FIrst poster, I totally agree with Katharine, please, please get a second opinion. I was told by a very prominent optometrist that Vision Therapy would be a waste of my time. And while I ultimately did need surgery to correct my very severe vertical misalignment in both eyes, I found another COVD vision therapist who thought that doing exercises and working the brain post op would only benefit me. And I see that he was right. Now I am back in therapy having had surgery and trying to teach my very stubborn brain to accept images from both eyes at the same time. It is amazing how much easier it is now that my eyes are straight.

    To answer your question with regards to binocularity. I have switched my eyes back and forth since I was nine years old. This kept me with very good vision acuity-wise in both eyes. However, having them so misaligned, I have been unable to have binocular vision centrally, but prism glasses, and now surgery, I am learning to wake the eye up that i have suppressed and it is working, slowly. I don't think the doctors ever really knew what would happen once my eyes were aligned. One told me that with the way they were there was no way I could ever do it. Another said that I could get it, but would need surgery and then I may see double for awhile (which is happening now once in awhile.) but no doctor ever said, there is no way I would ever see binocularly....I don't think they know what my brain can or can not do, so there was always some question.

    Please do not let anyone tell you that you are some kind of lost cause case. I get emails all the time from people who have gained tremendous success from Vision Therapy and I encourage you to get a second and third opinion.
    On my blog I have an entry entitled "How to find a COVD vision therapist." which may be helpful for you. You just click on the link and it takes you to the site where you can put in your zip code and find a certified therapist near you.
    Good luck and please let me know how you make out.

  5. So the correct answer is the eye with the bloodshot mark is the eye that I focus or lead with (which is actually my right eye, the photo reverses my face making it look like my left eye!)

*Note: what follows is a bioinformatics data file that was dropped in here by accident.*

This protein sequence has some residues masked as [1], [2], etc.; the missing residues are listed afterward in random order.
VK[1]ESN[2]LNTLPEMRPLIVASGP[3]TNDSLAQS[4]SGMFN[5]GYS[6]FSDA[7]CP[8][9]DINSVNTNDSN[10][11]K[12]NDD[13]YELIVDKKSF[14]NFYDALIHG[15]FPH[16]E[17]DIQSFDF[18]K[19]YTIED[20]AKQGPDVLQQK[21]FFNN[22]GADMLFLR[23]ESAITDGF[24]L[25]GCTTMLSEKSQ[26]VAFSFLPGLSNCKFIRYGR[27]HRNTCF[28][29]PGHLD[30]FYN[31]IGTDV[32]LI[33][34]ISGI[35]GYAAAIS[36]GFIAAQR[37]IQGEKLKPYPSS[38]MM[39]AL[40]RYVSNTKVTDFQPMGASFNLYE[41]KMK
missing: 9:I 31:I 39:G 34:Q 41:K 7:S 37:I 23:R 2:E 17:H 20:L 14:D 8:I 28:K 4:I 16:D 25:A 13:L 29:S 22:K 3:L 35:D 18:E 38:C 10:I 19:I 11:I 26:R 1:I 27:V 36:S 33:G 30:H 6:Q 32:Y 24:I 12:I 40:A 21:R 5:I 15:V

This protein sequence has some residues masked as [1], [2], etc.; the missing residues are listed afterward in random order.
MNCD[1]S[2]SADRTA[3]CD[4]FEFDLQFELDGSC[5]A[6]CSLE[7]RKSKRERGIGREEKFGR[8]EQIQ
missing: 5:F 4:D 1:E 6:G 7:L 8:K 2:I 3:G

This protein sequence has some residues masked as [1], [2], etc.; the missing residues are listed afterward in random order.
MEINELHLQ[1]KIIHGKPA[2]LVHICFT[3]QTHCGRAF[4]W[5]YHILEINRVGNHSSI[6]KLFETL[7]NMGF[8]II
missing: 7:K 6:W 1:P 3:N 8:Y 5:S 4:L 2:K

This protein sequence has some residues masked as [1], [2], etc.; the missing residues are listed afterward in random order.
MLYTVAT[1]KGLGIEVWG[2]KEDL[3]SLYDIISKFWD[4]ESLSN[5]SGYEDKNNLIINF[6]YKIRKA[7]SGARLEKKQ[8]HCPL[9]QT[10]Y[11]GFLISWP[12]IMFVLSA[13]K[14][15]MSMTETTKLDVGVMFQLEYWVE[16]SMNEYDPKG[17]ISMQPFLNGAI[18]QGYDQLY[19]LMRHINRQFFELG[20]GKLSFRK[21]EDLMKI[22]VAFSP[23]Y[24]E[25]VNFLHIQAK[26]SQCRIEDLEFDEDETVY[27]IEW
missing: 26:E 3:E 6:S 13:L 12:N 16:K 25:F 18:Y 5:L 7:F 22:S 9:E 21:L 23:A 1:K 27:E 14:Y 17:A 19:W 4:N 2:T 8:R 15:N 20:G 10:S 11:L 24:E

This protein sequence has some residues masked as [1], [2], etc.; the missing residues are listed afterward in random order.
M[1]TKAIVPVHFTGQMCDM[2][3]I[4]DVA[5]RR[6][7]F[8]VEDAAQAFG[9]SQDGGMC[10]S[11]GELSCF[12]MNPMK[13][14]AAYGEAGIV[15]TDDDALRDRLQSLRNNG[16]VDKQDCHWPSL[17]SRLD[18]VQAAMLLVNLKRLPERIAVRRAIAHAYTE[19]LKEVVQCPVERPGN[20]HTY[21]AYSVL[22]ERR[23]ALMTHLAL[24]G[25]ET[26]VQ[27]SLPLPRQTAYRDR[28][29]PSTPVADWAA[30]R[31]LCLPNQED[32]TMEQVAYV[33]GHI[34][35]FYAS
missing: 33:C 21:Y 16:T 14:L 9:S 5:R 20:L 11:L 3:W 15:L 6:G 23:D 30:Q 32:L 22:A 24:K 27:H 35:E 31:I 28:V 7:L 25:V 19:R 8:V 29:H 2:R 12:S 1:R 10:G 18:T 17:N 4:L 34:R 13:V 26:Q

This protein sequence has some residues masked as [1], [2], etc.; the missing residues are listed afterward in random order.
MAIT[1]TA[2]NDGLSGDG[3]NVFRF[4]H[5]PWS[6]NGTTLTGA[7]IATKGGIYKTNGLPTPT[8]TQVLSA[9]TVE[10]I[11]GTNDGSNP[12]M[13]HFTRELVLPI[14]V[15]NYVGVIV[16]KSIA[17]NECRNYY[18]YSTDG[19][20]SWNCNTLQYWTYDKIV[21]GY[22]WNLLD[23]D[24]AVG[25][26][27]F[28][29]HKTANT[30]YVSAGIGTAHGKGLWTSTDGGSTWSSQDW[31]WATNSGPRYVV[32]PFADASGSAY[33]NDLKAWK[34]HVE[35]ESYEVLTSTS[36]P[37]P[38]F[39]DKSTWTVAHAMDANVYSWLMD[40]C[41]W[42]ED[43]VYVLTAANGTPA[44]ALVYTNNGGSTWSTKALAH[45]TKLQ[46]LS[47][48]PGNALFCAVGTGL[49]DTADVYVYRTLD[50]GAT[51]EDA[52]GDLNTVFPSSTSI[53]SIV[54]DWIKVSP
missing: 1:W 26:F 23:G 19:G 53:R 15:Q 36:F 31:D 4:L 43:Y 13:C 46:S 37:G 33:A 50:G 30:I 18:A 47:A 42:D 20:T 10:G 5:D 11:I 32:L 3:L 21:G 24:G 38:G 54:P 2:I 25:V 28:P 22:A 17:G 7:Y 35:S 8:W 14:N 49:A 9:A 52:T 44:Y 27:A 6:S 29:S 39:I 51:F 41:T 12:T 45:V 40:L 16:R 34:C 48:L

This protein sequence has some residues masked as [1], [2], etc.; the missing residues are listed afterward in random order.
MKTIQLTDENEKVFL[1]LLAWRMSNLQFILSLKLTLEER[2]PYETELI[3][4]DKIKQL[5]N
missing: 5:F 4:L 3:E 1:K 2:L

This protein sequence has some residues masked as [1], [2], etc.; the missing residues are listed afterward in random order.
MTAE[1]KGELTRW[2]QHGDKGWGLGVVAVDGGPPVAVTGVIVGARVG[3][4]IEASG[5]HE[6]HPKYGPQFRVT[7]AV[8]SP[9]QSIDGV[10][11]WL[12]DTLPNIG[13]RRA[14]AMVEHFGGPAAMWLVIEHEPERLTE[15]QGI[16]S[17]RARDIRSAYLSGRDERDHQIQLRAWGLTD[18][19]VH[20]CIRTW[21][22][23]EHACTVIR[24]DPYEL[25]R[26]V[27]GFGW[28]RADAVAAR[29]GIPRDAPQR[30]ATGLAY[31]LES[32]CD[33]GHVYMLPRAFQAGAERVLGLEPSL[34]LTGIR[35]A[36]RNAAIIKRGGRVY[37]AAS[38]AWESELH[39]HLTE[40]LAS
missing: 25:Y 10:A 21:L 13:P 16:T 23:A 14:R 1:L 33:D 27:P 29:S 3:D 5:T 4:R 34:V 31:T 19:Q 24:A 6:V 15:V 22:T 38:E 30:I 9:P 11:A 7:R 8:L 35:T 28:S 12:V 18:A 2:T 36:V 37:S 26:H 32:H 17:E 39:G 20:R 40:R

6. Thank you Heather and everyone else for your kind words of encouragement. I am the first poster here, my username got messed up sorry.

    I went to the doctor yesterday totally expecting him to be skeptical but I confess his complete closed mindedness and absolute certainty that I was chasing rainbows threw me for a loop anyway. The fact that so many of you have succeeded after being told similar negative opinions gives me a great deal of hope.

    I am not really sure it will work for me as my eyes are still quite deviant even though I had several surgeries as a child BUT I have a LOT of hope for my son, and I will certainly follow through on BOTH our cases in any event.

    As an aside I experimented last night with a Brock's string, similar to the one I saw in a Sue Barry Youtube video. I had absolutely no luck whatsoever seeing 2 strings but did get the feeling once or twice that I was able to focus both eyes on a single point ever so fleetingly. However my son WAS able to see 2 strings about an inch from the end of his nose and THAT gives him something he can work on. It made him very very happy to think he might one day be able to see in 3d and if that's all I get from this .. I will be very happy as well :)

    Once again thanks so much, until today I never really had much hope, but hearing that Sue's success was not an isolated case has change that for me :)


  7. so I guessed the correct eye (it was the bloodshot one) - it was just a mirror image

  8. Heather, when I first read this post, I had tears in my eyes. But I had to run and couldn't respond. As a result of reading "Stereo Sue" and Susan Barry's book, I started vision therapy for my strabismus two months ago. I wonder how different I will look to myself when I can see myself in 3D.

    When I got my eyes cosmetically straightened when I was 17, it was such a relief to have people look at me without being uncomfortable wondering about which eye they should look at.

    I think the journey you are going through will be more about how you see yourself and the world rather than how people look at you.